Russian inflation falls to 11% in February, analysts not expecting a rate hike in March

Russian inflation falls to 11% in February, analysts not expecting a rate hike in March
Russian inflation fell slightly to 11% in February and analysts are not anticipating a rate hike at the next central bank meeting, but they are expecting one to 8% in April, as the fight against inflation is not over. / bne IntelliNews
By bne IntelliNews March 13, 2023

Russian inflation figures for February show the rate fell slightly below market expectations at 11% year on year. However, experts predict that it will fall further in March, to the central bank's target rate of 4% as base effects take hold. (chart)

“We don’t think there’s been enough evidence in the past month to convince the central bank to hike interest rates at its meeting next week, but we still think it will deliver a 50bp rate hike (to 8.00%) at its following meeting in April,” said Liam Peach, an emerging market economist with Capital Economics.

Consumer prices also rose less than expected in February, at 0.5% month on month (compared to the forecasted 0.7%), and significantly less than the previous month's 0.8%. Food inflation in particular declined, dropping to 9.3% y/y as prices rose only by 0.8% m/m. The overall y/y inflation rate decreased from 11.8% to 11%.

Prices for goods were also relatively soft, with a 0.1% m/m decline. Non-food goods prices were particularly stagnant, having remained flat since mid-2022. This is weaker than usual, and household equipment prices in particular continued to decline, with TV and radio prices falling another 4.4% m/m and down 13.3% y/y. Services inflation, however, was stronger at 0.7% m/m, although the y/y rate still decreased to 13.0% after two consecutive increases.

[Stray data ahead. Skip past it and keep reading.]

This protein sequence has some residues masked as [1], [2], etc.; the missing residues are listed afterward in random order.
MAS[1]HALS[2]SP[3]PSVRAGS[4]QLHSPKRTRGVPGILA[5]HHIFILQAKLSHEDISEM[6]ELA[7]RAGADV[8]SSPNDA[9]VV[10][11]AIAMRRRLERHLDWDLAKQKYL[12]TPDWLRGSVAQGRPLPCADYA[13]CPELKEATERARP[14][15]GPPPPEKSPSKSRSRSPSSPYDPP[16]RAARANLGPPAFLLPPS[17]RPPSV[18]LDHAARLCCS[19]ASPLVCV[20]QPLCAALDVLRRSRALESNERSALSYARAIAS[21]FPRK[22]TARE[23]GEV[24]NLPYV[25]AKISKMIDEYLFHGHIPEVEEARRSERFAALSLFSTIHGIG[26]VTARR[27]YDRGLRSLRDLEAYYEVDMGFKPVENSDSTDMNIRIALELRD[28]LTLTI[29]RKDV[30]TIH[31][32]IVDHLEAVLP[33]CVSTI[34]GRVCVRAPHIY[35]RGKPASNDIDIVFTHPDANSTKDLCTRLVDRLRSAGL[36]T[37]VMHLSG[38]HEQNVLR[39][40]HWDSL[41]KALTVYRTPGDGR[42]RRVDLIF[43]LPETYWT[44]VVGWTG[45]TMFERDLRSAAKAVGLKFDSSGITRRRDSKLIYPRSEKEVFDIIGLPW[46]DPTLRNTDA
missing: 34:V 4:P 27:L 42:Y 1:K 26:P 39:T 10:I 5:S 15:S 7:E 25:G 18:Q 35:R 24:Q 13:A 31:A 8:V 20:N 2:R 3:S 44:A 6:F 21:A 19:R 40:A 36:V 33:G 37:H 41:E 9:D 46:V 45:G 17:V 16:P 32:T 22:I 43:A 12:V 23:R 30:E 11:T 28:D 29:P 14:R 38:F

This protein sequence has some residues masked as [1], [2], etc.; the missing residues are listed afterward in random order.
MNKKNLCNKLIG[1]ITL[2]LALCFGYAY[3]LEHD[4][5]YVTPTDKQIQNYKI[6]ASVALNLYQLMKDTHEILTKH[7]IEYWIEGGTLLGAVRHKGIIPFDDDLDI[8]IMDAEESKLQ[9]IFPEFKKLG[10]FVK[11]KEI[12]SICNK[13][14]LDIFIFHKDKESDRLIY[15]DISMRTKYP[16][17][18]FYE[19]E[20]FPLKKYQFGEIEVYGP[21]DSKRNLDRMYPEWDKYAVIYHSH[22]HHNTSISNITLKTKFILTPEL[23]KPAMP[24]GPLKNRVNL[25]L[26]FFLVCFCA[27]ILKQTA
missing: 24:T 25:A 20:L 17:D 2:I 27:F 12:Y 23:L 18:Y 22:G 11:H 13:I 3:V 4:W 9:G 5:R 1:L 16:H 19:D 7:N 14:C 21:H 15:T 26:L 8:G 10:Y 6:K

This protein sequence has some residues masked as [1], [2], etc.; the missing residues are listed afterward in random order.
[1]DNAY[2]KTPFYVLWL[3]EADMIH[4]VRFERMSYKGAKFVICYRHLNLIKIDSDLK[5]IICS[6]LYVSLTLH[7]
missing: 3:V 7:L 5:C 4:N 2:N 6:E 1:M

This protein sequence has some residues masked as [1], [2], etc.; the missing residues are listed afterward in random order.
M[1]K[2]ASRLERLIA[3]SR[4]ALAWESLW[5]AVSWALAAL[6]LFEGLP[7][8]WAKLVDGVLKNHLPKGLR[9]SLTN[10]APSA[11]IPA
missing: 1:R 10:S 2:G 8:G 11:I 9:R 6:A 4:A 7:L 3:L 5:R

“Headline inflation will fall sharply this month as the surge in prices in March 2022 falls out of the annual price comparison. We think inflation will temporarily fall below the central bank’s 4% target and stay there throughout Q2. Even so, policymakers will look through this and focus more on underlying price dynamics and inflation risks. The central bank was much more hawkish at its meeting last month and has become more concerned about inflation risks from government spending, the labour market and the ruble,” Peach adds.

The CBR said at the last meeting in February that “if pro-inflation risks intensify, the Bank of Russia will consider the necessity of key rate increase at its upcoming meetings”.

“We don’t think there has been evidence over the past month to warrant a hike next week, but we still think the CBR will deliver a 50bp rate hike, to 8.00%, in April,” Peach concludes.